Trying to see clearly.

I’m trying to see things more clearly. I don’t mean in a deep way: I’m not talking about awareness or understanding. I am literally trying to see more. I’m trying to take in more of the world when I’m out and about.

I’ve been walking around with my eyes wide open, trying to see it all, trying to see everything.

My eyes sting some.

I’m keeping my head up when I’m out and that’s new. I’m looking around. There’s even been eye contact. It’s a different way of interacting with the world.

It’s not all the time yet and it’s easier when I’m by myself. Nature is less intimidating than people and there’s a lot to see in forests, too. But I’m trying to look at people more often than not.

I like it, I think. Except when my heart races and I feel like I should flee. The symptoms of an anxiety reaction are not always present but they pop up. I deal.

Here’s a truth about anxiety attacks; they pass. They’re miserable and vomit-inducing but they’re also transitory.

Looking at people provides a focus that helps mitigate the desire to drop my head and abandon the field. I notice things I’ve overlooked. For instance, the little girl across the street got a haircut at some point – her first – and the house down the way now has a red door. I wonder when they painted it? I hope you can’t measure it in years; that would be embarrassing.

I’ve spent a lot of my life not seeing. It has to do with my anxiety, and my eating disorder, and a whole host of other things, the upshot being that when I’m out in the world, I try hard to pretend I’m not there.

I realized a while back that part of the reason I don’t remember names and faces is because I don’t look at people. I rarely make eye contact. None of the identifying information sinks in, none is made permanent.

It occurred to me, somewhat morbidly, that if there was ever a crime, I’d be a hideous eye witness, only able to describe overall shape and appearance from the torso down. I’d even have to guess at ethnicity and hair colour. I function on mostly blind autopilot a shocking amount of the time.

A commitment to seeing changes that. When you see, when you look, you are present. You are in the moment. You are of the world.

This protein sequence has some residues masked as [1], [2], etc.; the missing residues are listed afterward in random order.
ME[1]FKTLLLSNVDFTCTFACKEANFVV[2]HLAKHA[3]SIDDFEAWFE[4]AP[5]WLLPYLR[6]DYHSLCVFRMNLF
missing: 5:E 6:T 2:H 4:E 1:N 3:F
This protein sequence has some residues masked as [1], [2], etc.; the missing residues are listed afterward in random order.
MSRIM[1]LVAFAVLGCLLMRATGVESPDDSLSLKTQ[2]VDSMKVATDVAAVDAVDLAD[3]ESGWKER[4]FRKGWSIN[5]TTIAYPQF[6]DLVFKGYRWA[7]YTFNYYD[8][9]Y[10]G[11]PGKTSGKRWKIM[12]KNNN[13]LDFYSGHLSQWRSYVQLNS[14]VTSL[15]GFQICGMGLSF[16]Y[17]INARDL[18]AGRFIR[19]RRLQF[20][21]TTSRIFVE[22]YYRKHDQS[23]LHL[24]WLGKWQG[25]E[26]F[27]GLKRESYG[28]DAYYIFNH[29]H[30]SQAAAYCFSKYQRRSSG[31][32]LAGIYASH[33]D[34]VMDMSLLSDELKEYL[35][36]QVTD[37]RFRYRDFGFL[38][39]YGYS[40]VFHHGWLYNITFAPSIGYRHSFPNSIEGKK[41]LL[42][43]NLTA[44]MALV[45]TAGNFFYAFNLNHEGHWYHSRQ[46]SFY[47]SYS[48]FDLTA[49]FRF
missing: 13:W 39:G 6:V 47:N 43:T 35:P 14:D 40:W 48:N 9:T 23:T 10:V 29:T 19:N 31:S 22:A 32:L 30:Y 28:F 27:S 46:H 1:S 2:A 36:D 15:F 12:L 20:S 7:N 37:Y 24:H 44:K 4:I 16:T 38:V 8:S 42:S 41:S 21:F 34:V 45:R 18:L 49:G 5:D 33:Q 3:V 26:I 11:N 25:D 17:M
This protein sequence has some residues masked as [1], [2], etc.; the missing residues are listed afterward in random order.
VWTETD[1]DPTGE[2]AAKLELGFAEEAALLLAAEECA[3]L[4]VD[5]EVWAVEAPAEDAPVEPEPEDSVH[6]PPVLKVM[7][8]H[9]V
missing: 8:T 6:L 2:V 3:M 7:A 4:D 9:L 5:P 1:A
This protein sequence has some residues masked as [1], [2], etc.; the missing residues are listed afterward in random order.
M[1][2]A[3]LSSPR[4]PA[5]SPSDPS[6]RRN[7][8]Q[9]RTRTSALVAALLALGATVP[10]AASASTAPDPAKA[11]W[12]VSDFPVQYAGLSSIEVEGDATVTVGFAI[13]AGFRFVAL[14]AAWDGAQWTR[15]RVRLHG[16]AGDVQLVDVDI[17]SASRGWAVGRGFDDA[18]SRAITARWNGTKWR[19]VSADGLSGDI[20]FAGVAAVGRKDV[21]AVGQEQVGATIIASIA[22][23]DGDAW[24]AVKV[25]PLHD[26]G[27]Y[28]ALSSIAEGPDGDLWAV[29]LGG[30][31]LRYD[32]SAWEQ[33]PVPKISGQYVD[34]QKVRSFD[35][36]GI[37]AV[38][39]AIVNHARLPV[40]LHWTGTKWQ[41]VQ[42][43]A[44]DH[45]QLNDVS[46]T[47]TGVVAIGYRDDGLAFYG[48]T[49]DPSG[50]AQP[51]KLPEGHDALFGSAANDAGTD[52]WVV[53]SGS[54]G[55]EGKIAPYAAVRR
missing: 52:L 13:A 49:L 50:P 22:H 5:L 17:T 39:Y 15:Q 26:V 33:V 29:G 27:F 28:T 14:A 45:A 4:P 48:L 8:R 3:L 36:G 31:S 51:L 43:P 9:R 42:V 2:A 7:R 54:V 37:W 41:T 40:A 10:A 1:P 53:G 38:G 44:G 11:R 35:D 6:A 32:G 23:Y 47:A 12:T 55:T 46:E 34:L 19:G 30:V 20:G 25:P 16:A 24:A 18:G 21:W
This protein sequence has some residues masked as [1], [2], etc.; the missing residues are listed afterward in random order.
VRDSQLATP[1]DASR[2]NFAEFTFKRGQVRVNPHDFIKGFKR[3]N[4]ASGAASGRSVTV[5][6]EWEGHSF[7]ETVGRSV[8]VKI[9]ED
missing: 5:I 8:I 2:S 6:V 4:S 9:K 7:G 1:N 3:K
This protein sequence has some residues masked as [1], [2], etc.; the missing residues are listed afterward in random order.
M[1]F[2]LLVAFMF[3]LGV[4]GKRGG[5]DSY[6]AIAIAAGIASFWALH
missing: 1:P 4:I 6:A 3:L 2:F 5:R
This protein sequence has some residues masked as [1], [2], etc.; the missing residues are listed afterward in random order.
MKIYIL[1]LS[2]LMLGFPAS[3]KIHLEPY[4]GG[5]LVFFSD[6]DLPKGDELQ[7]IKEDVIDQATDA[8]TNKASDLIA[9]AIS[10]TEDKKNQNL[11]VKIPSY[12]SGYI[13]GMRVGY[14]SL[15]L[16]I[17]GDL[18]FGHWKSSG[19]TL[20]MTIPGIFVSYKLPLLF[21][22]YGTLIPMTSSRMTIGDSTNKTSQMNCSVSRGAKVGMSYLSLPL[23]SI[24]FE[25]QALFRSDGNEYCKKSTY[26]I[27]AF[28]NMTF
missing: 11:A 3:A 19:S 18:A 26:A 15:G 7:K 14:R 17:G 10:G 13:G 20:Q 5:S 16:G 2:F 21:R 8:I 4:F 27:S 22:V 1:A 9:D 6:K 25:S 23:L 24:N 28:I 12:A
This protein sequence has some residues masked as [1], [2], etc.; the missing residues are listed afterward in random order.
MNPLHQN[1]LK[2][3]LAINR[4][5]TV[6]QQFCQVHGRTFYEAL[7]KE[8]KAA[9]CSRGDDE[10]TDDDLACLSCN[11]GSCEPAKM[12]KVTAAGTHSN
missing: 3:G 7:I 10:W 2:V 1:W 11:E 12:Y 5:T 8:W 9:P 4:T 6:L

My curiosity appreciates it too. I have a whole new arena of questions to explore. What kind of car is that? What colour hair is that? Where can I buy a necklace like that? What’s it like, to have an amputated limb?

And if, while I’m trying to see things clearly in the here and now, I happen to catch a glimpse of something other which I may or may not believe in depending on the moment and whether or not I’m going a little insane, that would be cool too. I’ve always wanted to see a fairy.

Even if keeping my eyes open and up has introduced a burgeoning eye-drop addiction and an amplified need for sunglasses.

Do you observe things closely? Are you attentive? Are you present?

8 thoughts on “Trying to see clearly.

  1. How amazing that you are challenging yourself in this new way, and I hope that your anxiety about this eases over time. Before I got a camera I was terefied of going outside. The camera has taught me to see. I now see the world differently, even if I haven’t got a camera with me I’m looking as if through a lense. It helps.

    Liked by 1 person

  2. I really love this! It’s amazing the things we miss while being focused on our anxiety. I’m so glad you’re looking around and seeing the world. There’s all kinds of amazing things out there 🙂

    I remember when I first really moved out on my own after a traumatic childhood. It was as if everything I saw was brighter, better, more alive like seeing with a brand new pair of eyes. Being able to see all that beauty where I think my wellness journey really began.

    Cheers and I’ll let you know if I see any fairies ❤

    Liked by 1 person

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